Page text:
Noah Levine: Well, it’s tricky. There is also our cultural conditioning on what balance might look like to us. I think it’s important to remember that the Middle Way of the Buddha, between the dead end of religion and this dead end of worldliness, was the practice of celibacy and the practice of non-participation in material goods. For us, the monastic Middle Way is what many of us would consider an extreme. Like, really? Not having sex? I’ve often reflected on celibacy as a Middle Way in comparison to ascetic practices where many of these Indian Sadhus were actually, like, torturing their genitals. The Buddha was saying, you don’t have to torture your genitals, but you also don’t have to use them. To us, that doesn’t sound balanced, right? I think very few American Buddhists would even consider not having sex. I’m not saying that celibacy is necessary for practice at all. The Buddha had a different view of balance, compared to ours.

It’s not whether we participate in the world or not, but whether or not we hold the world hostage for our happiness. It’s not whether or not we participate in religion and spiritual circles, but whether or not we get the kind of blind faith fervor that many of the religions, and even forms of Buddhism ask for. So we don’t need to reject the world, but instead to say yes, I want to be a successful artist, cook, musician, banker, or lawyer, whatever our goals are, but we also need to understand the world’s limitations. We must refuse the unrealistic expectations of delusion. We think, I will be happy when I get this worldly accolade, when I succeed in this way or that way, I will be happy, right? That’s a delusion. We know that’s a delusion, but that shouldn’t stop us from engaging in good work, and passionate creative engagement in whatever it is that we’re drawn to.

Tricycle: We practice the dharma while engaged in the world.

Noah Levine: Yeah. Likewise, regarding the dead end of religion, it doesn’t mean that we can’t be kind and friendly to theistic people and religious people, or to Buddhists that have different ideas about Buddhism as a religion than we do.

There’s that story about the person who comes home from retreat and says, “My family really hates me when I’m a Buddhist, but they love me when I’m a Buddha.” The dead end of religion is being this religious person while not being a kind, compassionate, loving, and forgiving person. That’s not trying to say, “My path is the best,” but it is saying, “Kindness is my guide.” So yeah, I think that it is tricky to find balance and to live in the material world without getting drawn into the matrix of thinking that the material world is going to supply our happiness.

We must be able to participate in the spiritual and religious world without getting too stuck in views and opinions or turning it into an external refuge. If there’s anything that I think the Buddha was clear about, it’s that there is no external refuge. There’s nothing outside of yourself that’s going to save you. I think that that’s so much of what was being pointed to in his statements about the dead end of religion. Almost all religions and even many forms of Buddhism are saying that they are an external salvation, and the bodhisattvas are going to come and save you. That philosophy, and let’s not be too judgmental about it, doesn’t fit with original Siddhartha’s teachings. It can be a real trap, if you’re waiting for someone or something else to do the work for you.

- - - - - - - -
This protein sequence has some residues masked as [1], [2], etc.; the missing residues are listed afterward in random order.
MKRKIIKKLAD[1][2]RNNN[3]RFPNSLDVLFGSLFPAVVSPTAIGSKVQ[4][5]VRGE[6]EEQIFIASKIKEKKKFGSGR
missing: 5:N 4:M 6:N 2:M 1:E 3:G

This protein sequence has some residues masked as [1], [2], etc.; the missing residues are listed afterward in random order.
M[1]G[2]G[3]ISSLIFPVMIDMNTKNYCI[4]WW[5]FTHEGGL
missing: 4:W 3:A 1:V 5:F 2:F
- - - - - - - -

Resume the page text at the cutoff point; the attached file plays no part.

Tricycle: Hearing you say this, I am reminded that one of the things I really appreciate about your writing is that while it does a lot to introduce dharma to new practitioners, you also have this talent for keeping Buddhists on their toes.

Noah Levine: Thank you. I feel the same way about Buddhism as I do about being an American. I’m very happy to be American, and I quite enjoy my life in this country, but I’m always willing to critique it. I think it’s patriotic to be in dissent against the ignorant policies of this country.
I feel the same way about Buddhism. I love Buddhism. It has saved my life. I live and breathe it, but I think that it is patriotic to have some dissent. It is important to critique, to have discernment about how sometimes even our spiritual paths get mixed with delusion.

Tricycle: We’re living in such intense and volatile times, there’s unending wars and systematized oppression and exploitation, and so on. A lot of people out there, and for very good reason, are very angry. What would you say to those that are downright mad at the world right now?

Noah Levine: There’s that bumper sticker that says, “If you’re not pissed off, you’re not paying attention.” I relate. If you’re paying attention to all of the ignorance, oppression, violence, and injustice in this world, then being a little bit pissed off about it, being angry about it, is understandable. What dharma practice teaches us, and what I suggest to the angry revolutionaries and the angry activists and the frustrated people, is to look a little deeper. Through meditation practice look a little deeper into your own heart and mind and see what’s underneath the anger. We see the injustice, and we have aversion to it, and it manifests as anger, but the reason we are angry is because we care, because we love, because we have compassion for those who are being oppressed.

Compassion is much more responsive and responsible than anger. Anger freezes us up, right? We get stuck in anger, we become part of the problem. We get stuck in the feeling, “I’m angry, I’m pissed off.” When we can touch into why we are angry, we see that we’re angry because we’re hurt. We’re angry because we’re scared, we’re angry because we care. Then we can come to addressing the hurt, addressing the fear, and coming from a place of compassion that is fueling the anger. Connect to the compassion and work for positive change with the understanding and acceptance that this is also just the way the world is, and perhaps always has been.